Disney just picked up a romantic comedy called Undateable, which tells the "real-life tale of romantic loser Brian Wolf, who launched a Web site (www.settleforbrian.com) as a last-ditch attempt at landing a girlfriend." On his site, Wolf (pictured) lists the pros and cons about himself, along with this practical reasoning:
I know what you're thinking. Settling is admitting defeat. Only losers settle, right? Wrong. Everybody settles. There are no perfect relationships. Do you think you're going to end up happy holding out for Mr. Right? You won't. You'll end up old, alone, and miserable. You don't want that. And I don't want that. So I'd like to propose an alternative.
This idea is funny, but it also has a cute ending: Wolf actually met his girlfriend through the site. So what do we have here? The makings of a new trend. Call it the "bromantic comedy," or a romantic comedy "that guys actually want to see," according to Undateable writer Jack Angelo. The 40-Year-Old Virgin is another example of this genre, and frankly, I think it's the next big thing. To find out why,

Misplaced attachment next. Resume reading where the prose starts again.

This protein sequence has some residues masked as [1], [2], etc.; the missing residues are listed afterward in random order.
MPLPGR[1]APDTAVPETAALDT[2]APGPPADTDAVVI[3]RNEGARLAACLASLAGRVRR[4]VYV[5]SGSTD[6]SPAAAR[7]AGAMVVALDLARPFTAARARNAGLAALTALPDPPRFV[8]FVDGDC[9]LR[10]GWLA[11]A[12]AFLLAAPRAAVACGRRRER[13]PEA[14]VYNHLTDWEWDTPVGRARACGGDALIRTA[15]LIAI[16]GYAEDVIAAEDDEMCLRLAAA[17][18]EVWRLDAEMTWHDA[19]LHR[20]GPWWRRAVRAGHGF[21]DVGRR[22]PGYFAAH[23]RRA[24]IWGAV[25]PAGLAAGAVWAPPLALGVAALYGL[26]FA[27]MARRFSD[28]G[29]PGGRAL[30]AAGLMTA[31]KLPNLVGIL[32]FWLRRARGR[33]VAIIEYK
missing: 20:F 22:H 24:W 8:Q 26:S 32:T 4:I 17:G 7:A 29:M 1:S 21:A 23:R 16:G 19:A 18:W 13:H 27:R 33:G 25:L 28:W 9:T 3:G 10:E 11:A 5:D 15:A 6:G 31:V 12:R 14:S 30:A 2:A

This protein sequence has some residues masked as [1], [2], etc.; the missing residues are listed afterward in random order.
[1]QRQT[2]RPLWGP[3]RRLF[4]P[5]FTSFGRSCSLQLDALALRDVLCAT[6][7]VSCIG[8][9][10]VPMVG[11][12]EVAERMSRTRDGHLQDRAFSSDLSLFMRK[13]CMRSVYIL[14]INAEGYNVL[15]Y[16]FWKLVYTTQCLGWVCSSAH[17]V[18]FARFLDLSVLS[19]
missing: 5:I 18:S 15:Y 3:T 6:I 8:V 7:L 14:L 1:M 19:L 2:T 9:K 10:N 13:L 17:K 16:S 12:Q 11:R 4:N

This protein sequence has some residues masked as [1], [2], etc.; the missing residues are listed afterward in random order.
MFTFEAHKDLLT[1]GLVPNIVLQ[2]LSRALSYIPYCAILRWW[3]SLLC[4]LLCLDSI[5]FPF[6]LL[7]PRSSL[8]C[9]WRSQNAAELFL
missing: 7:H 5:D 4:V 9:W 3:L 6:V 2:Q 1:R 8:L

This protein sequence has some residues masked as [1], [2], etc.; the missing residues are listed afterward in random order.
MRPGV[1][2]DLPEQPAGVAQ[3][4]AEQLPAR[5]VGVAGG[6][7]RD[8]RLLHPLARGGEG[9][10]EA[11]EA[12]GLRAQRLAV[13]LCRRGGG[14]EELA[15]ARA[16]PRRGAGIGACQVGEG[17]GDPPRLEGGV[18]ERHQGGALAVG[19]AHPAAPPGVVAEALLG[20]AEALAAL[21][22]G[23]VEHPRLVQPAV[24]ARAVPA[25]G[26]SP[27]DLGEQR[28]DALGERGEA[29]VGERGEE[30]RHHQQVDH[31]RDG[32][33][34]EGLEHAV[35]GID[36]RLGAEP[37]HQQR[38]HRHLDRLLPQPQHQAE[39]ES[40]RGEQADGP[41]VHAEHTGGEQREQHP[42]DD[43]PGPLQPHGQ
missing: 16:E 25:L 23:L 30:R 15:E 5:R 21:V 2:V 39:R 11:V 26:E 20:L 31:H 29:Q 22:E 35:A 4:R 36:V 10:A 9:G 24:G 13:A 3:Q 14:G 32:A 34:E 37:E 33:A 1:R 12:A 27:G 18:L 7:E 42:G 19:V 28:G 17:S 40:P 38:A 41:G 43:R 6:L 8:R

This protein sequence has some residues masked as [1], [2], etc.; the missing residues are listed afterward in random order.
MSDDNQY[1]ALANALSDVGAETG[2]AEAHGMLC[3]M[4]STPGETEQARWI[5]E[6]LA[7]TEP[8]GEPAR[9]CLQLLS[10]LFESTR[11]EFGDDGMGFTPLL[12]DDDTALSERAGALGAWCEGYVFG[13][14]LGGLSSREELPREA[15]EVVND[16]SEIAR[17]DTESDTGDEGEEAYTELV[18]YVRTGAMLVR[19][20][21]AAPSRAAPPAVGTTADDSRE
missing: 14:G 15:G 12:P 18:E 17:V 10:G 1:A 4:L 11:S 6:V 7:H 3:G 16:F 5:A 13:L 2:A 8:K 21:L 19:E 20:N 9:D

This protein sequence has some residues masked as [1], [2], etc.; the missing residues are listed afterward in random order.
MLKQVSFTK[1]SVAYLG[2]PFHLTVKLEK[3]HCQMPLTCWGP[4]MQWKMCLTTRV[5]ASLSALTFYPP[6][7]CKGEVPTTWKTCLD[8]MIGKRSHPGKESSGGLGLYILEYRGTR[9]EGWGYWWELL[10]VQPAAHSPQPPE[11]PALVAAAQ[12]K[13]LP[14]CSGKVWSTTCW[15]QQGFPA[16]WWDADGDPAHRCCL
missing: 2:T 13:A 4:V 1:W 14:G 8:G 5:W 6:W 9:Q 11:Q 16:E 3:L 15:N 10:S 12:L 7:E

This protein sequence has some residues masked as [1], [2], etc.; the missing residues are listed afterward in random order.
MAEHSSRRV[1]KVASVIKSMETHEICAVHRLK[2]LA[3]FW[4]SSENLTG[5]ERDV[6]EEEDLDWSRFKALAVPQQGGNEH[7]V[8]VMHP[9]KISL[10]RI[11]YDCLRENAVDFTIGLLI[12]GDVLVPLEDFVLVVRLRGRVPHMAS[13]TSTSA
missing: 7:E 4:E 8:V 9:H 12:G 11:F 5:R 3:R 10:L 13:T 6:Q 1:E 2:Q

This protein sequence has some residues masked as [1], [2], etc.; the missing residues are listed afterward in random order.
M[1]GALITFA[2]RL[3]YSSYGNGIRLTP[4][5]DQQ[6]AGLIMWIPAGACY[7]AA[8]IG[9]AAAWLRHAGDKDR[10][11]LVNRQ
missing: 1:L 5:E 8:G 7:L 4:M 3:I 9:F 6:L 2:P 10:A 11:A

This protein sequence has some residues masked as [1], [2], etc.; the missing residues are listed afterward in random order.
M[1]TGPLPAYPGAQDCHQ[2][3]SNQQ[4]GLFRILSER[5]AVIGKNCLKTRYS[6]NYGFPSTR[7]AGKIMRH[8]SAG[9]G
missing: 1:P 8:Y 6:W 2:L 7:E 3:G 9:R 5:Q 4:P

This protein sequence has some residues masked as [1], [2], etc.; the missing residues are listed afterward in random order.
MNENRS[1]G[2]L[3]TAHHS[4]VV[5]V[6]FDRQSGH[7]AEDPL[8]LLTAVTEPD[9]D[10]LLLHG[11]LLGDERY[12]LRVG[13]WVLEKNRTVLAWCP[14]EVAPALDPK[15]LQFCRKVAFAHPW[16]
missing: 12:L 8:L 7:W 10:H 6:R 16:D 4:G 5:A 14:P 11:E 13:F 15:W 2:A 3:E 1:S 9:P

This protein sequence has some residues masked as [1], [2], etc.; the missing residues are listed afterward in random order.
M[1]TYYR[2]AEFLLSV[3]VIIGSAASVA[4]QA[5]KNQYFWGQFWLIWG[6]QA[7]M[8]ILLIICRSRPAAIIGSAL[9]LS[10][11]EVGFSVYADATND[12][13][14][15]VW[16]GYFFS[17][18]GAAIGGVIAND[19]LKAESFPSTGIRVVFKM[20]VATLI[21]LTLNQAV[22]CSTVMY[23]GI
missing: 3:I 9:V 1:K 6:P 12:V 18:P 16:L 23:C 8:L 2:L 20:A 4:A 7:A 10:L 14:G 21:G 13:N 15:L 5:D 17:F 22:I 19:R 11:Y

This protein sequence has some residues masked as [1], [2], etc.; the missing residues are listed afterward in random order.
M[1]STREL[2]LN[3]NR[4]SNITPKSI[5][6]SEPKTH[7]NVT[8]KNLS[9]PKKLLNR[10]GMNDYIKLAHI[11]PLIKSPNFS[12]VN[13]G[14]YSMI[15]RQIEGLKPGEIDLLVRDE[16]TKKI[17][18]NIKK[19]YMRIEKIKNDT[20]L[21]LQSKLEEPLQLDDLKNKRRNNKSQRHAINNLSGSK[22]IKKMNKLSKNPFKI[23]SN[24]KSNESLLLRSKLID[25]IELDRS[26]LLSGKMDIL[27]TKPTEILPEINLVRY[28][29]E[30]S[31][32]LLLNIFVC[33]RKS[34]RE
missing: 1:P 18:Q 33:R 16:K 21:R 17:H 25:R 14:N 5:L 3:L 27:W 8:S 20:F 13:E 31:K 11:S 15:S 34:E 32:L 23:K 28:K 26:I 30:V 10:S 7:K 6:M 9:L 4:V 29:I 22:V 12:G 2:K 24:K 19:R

I'd love to see more "bromantic comedies." The films that are called romantic comedies have long been lacking in the actual "comedy" aspect, at least in regard to what I find funny (Two Weeks Notice? How to Lose a Guy in 10 Days?!). Similarly, the typical "bro" comedies strike me as lame (the Van Wilder films, for example). I loved 40-Year-Old Virgin, however, and so did many of the males I know.
Thus, I come to my official prediction for the summer: Knocked Up (by 40-Y-O Virgin guy Judd Apatow and starring Katherine Heigl) will be hugely successful — not just at the box office, but also with critics. That's a hard thing to do, but if it works, it's an indication that these "bromantic comedies" might be the best idea for the future since, miraculously, everyone's happy.
The next step? Chick flicks that guys want to see, or "brick flicks."